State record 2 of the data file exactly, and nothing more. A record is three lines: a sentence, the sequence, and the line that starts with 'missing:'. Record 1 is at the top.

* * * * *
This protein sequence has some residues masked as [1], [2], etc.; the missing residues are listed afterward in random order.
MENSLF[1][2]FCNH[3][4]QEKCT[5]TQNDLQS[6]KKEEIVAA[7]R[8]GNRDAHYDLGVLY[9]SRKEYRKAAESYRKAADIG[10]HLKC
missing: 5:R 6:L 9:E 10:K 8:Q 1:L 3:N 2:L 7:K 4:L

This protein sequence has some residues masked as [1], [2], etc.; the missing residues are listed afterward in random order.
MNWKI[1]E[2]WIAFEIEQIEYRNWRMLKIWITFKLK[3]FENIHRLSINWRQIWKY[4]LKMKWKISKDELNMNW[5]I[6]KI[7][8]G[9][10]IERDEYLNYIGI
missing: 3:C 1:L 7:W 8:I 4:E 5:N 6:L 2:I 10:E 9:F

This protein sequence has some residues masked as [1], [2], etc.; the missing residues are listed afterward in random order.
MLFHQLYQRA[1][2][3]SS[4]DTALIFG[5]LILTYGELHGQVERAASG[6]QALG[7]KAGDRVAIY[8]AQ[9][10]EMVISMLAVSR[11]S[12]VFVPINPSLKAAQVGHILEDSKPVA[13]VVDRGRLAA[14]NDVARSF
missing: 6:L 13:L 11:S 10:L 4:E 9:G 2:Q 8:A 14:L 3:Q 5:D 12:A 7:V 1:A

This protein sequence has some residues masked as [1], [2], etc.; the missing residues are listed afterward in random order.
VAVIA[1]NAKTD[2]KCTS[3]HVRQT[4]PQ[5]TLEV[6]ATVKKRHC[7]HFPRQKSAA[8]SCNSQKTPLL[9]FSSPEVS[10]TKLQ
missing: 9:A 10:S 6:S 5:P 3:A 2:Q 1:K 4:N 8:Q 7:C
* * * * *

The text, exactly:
This protein sequence has some residues masked as [1], [2], etc.; the missing residues are listed afterward in random order.
MNWKI[1]E[2]WIAFEIEQIEYRNWRMLKIWITFKLK[3]FENIHRLSINWRQIWKY[4]LKMKWKISKDELNMNW[5]I[6]KI[7][8]G[9][10]IERDEYLNYIGI
missing: 3:C 1:L 7:W 8:I 4:E 5:N 6:L 2:I 10:E 9:F